Metascore
55

Mixed or average reviews - based on 13 Critics

Critic score distribution:
  1. Positive: 4 out of 13
  2. Negative: 1 out of 13
  1. 75
    The ideal viewer is a Miike fan...You know who you are.
  2. In the world of pulp movies, where horror, westerns and Asian exploitation borrow and blend with each other, there's a point where the cross-genre mishmash begins to feel like gobbledegook. That's definitely the case with Sukiyaki Western Django.
  3. 80
    Once you get past the question of why someone would make a movie this artificial in the first place and move on to the answer (purely for the hell of it), Sukiyaki Western Django is a blood-drenched, dynamite, often hilarious and uniquely weird big-screen entertainment.
  4. Reviewed by: Jim Ridley
    60
    This delirious spaghetti eastern could only have come from the boiling brain of Takashi Miike, the prolific Japanese auteur whose spectacularly uneven films account for the lion's share of the past decade's most utterly batshit movie moments.
  5. 50
    More often there is a frantic, compulsive quality to the action. Fanboy intoxication with the idea of formal ingenuity too often stands in for the thing itself.
  6. Reviewed by: Derek Elley
    50
    Basic joke wears off after five minutes, and many bystanders will start to head out of town. But genre/Asian buffs prepared to ride shotgun for two hours will be rewarded with some classy action sequences and densely accoutred widescreen lensing.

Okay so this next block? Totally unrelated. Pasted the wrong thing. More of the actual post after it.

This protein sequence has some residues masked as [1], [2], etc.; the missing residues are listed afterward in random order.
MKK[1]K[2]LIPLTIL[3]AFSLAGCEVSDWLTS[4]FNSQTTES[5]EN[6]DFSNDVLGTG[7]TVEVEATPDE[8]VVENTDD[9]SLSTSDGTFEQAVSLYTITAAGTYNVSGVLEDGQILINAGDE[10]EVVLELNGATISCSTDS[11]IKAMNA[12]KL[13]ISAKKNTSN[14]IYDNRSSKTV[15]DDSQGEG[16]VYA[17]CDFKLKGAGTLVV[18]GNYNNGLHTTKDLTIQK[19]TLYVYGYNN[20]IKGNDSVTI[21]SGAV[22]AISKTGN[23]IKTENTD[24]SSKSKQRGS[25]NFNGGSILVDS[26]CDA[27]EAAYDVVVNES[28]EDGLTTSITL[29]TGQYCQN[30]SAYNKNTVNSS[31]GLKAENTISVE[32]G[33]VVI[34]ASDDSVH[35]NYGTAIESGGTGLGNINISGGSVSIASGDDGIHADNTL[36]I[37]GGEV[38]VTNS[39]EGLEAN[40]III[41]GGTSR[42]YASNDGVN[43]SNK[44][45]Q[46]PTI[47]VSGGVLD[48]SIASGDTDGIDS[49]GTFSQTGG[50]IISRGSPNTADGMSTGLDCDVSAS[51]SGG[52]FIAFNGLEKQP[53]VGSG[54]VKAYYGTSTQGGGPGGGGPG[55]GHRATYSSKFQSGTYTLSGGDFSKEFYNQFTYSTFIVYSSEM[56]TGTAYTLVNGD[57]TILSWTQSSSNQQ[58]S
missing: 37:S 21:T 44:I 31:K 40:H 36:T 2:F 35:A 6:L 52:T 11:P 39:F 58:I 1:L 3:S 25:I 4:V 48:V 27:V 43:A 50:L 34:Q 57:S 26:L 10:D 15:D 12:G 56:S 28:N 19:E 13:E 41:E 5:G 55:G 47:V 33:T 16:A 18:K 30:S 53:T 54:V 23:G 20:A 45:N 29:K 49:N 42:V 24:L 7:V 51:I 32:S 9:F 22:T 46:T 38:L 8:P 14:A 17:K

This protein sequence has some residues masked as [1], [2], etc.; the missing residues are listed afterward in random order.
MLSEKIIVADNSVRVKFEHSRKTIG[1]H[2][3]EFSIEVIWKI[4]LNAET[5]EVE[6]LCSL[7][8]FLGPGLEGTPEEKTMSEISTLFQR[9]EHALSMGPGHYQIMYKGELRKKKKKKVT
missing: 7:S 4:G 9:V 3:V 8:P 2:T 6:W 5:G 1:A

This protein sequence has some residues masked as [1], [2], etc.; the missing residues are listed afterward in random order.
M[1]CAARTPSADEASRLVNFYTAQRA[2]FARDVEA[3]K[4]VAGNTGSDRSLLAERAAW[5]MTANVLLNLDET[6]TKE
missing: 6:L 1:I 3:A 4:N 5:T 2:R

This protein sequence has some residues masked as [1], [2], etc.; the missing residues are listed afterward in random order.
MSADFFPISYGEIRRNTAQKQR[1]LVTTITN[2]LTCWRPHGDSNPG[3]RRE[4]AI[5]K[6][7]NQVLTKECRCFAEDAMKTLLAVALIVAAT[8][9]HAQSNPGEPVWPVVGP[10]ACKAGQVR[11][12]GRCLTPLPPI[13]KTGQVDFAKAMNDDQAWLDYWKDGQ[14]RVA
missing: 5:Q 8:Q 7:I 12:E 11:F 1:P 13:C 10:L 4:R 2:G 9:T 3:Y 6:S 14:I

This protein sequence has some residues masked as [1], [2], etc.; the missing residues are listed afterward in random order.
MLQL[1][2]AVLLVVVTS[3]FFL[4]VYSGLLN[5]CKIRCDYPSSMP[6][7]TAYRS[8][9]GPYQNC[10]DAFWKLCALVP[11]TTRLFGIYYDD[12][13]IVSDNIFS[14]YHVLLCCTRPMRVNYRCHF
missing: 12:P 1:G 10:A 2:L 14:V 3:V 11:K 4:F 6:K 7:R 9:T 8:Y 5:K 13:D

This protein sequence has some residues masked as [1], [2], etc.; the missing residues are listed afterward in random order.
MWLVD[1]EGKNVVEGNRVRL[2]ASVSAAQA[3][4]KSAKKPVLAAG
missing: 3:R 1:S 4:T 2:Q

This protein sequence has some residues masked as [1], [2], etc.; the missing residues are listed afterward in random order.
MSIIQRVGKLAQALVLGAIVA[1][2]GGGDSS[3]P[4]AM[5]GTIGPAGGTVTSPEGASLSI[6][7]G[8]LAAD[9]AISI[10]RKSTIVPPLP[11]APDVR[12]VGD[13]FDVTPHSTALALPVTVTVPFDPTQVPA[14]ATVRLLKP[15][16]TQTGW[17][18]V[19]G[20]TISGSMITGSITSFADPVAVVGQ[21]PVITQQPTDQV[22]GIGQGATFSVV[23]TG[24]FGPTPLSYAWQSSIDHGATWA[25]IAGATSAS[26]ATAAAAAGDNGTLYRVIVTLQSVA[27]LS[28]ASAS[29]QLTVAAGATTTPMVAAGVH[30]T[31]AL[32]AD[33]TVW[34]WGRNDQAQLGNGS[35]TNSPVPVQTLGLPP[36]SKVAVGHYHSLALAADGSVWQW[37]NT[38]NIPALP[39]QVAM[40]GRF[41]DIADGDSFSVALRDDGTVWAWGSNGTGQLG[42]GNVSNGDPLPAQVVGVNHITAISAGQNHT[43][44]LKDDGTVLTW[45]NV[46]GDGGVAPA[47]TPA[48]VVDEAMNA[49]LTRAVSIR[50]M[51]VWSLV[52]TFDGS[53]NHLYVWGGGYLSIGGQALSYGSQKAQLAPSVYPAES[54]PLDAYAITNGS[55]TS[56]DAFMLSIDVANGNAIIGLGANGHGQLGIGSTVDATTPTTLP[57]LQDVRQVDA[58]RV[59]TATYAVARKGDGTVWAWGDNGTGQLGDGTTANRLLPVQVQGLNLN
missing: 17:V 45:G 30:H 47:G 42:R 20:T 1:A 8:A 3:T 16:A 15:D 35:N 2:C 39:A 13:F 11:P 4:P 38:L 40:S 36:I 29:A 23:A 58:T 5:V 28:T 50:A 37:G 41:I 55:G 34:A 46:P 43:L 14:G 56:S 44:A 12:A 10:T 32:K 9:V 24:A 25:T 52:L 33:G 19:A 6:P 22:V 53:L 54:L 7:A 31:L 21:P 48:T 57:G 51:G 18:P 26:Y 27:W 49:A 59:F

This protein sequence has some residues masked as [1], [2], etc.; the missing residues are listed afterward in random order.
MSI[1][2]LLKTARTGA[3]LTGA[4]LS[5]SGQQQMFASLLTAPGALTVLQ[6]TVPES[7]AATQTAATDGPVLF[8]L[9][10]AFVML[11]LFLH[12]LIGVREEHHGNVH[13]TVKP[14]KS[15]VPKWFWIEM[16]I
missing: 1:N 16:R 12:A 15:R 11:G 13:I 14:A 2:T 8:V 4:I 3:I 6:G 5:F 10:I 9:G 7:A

7. Not even a brief appearance by Quentin Tarantino and a ton of references to other movies enlivens the proceedings much.
  8. Reviewed by: Sam Adams
    67
    Loses some of its appeal once the novelty of Miike's conceptual shenanigans wears off.
  9. Reviewed by: Robert Koehler
    50
    Speaking of Tarantino, who should never be allowed to act under any circumstance, he's cast in a key storytelling role, and it's one indication among many that the whole project is little more than a stunt.
  10. 50
    Darkly funny (par for the course with Miike), visually stunning and full of references to other films.
  11. Reviewed by: Mariko McDonald
    70
    While it is a glossy crowd pleaser, it still has a few typically off the wall, classic Miike touches.
  12. A lightweight goof that feels a little dashed-off.
  13. Director Takashi Miike's dish of sukiyaki spaghetti ala Sergio Corbucci is badly seasoned with scraps of reservoir dogs.

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